Again with obesity

For those who are also interested in whether we should wage a war on obesity, two interesting articles arguing against it by Daniel Engber here and here. I will add, as someone who has been a both a size 6 and a size 24, that the difference in treatment received from everyone, from shopkeepers to strangers on the street to colleagues to doctors to loved ones (even family members) is drastic - far more so than skinny people, I think, suspect. Interestingly, the difference in treatment received is MUCH greater between, say, size 14 and 24 than it is between 6 and 14.


  1. Guys don't have that problem. I was treated the same when I had a 30 inch waist as I did when I had a 40 inch waist. In fact, the only guy I know who was treated differently is a friend who has become very skinny (scarily so), because he is obviously anorexic.

    By the way, I know this is a side issue but I just read it. Here is the response from the actress from that Family Guy episode that was controversial: My name is Andrea Fay Friedman. I was born with Down syndrome. I played the role of Ellen on the "Extra Large Medium" episode of Family Guy that was broadcast on Valentine's day. Although they gave me red hair on the show, I am really a blonde. I also wore a red wig for my role in " Smudge" but I was a blonde in "Life Goes On". I guess former Governor Palin does not have a sense of humor. I thought the line "I am the daughter of the former governor of Alaska" was very funny. I think the word is "sarcasm".

    In my family we think laughing is good. My parents raised me to have a sense of humor and to live a normal life. My mother did not carry me around under her arm like a loaf of French bread the way former Governor Palin carries her son Trig around looking for sympathy and votes.

    Kind of makes gj's comment of how the episode was "beyond despicable" look more and more idiotic.

    As I mentioned on that other thread, there are highly functioning people with Downs and while I don't think the episode was funny this information does put a new light on it. I am happy the show gave her the chance to act, and now I know the motivation behind that infamous line.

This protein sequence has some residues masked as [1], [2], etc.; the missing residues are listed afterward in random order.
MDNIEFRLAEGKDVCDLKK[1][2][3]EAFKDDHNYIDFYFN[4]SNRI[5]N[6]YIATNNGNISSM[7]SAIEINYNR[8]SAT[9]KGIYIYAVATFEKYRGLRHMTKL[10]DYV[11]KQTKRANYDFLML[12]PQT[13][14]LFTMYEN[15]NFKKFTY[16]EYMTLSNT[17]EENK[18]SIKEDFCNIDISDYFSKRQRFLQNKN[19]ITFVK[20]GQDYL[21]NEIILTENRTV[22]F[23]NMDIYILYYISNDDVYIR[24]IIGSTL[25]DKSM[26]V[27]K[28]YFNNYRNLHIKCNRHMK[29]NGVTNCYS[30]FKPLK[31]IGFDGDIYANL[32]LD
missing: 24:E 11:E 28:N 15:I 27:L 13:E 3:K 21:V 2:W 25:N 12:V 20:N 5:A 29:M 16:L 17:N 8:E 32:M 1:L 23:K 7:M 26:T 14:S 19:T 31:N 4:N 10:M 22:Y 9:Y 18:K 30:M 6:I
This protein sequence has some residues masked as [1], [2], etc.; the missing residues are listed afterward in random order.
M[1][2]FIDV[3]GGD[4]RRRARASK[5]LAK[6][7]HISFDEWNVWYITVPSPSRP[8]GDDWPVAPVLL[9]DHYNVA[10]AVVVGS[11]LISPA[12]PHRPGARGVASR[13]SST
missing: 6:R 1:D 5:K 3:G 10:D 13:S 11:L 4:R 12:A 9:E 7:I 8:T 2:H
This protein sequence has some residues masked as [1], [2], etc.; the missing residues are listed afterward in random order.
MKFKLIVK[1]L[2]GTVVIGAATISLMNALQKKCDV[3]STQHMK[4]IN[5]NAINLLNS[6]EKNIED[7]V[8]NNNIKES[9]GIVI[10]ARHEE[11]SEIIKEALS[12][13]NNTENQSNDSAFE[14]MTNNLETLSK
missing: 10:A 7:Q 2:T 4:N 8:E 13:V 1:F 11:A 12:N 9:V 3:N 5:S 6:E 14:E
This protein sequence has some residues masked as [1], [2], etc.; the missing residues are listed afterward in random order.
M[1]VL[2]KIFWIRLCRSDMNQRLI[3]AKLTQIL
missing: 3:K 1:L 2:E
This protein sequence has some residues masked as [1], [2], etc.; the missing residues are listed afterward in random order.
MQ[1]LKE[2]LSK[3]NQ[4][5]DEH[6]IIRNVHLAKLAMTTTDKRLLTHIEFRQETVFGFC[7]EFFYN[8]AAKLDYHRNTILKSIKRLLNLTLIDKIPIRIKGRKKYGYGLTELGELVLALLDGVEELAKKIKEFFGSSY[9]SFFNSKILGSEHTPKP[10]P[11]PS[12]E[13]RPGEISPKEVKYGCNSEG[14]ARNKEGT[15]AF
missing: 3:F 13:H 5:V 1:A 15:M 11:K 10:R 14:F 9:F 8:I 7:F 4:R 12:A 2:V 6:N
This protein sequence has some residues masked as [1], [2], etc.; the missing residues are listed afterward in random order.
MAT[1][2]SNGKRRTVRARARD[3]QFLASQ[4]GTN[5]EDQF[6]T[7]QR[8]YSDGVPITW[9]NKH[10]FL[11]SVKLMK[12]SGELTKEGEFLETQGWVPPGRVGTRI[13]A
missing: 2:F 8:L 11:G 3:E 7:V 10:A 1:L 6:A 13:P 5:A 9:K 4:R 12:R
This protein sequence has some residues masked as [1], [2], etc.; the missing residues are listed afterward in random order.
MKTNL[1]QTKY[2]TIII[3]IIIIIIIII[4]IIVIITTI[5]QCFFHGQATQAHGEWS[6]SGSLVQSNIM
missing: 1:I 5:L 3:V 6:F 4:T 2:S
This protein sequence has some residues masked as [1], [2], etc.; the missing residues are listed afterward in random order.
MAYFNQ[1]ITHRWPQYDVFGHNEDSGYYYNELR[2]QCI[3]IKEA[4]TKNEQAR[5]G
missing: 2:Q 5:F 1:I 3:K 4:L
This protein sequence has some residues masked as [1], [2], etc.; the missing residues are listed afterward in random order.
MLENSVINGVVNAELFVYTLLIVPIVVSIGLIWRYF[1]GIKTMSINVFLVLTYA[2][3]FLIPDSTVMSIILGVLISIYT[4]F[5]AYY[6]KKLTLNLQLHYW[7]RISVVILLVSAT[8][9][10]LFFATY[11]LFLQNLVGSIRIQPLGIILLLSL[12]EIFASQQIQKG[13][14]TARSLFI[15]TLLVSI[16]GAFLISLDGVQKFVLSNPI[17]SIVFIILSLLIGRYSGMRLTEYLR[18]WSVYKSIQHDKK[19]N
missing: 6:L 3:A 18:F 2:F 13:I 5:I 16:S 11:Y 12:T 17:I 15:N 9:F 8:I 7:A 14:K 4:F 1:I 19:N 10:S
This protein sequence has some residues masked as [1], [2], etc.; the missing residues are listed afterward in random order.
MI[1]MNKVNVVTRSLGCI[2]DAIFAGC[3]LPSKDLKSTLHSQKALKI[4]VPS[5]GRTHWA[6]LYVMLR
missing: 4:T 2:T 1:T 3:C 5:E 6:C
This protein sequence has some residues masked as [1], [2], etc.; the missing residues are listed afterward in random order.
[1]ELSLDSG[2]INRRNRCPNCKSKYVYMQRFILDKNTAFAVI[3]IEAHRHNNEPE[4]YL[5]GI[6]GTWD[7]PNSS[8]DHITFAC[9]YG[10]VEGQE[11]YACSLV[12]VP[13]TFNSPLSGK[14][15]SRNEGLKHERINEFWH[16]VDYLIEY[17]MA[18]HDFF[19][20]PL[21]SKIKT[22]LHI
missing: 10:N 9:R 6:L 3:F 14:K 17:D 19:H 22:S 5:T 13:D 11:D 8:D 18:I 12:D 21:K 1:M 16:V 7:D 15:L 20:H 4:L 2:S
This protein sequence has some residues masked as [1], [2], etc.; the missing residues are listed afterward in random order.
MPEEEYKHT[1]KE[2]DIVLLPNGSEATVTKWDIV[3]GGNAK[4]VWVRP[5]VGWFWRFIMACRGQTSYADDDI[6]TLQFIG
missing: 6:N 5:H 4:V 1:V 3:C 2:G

2. Again, I didn't see the show. I just didn't want to deal with hitting any raw nerves, if it happens to hit a raw nerve.

    I do think it would be nice if cognitive disability were better understood. I see people with Down syndrome on Sesame Street and nowhere else.

  3. elizabeth, I agree but we have had a lot more Aspergers syndrome (Boston Legal, Big Bang) lately. Downs syndrome is inherently easier to show due to their generally sunny nature (wide open smiles, loving and innocent hearts). I am sure you have seen the commercial at the Special Olympics where one girl falls, the other stops, then they all link arms together and finish the race. It is sweet and affecting, but as you allude only a very, very small part.
    I don't recall ever seeing a severe and profoundly retarded person in movies or TV in anywhere but an asylum or ward (and then they are all actors) The real thing Hollywood won't touch.


  4. Since we're apparently continuing the Trig Palin conversation over here, I'll chime in briefly.

    I caught much of the episode in question on Hulu, and I still think it's in poor taste. Ms. Friedman is entitled to her opinion (and seems to be very high-functioning indeed, if she wrote the above statement herself) and to defend her participation in the show. But the butt of the particular joke I mentioned was Trig Palin (and, by extension, his mother), and cracking jokes about family members is a lamentable way of scoring points against people we don't like.

    And Elizabeth, I remember your discussing how sales clerks treat women who are a size 24 back when we lived in New York. It made the issue much more clear to me than I would have otherwise been able to.

  5. charo, I didn't say the episode was beyond despicable, I said the writer was beyond despicable. I see nothing here to make me change my mind. Decent humans don't use a child's disability to be "sarcastic" to the parents.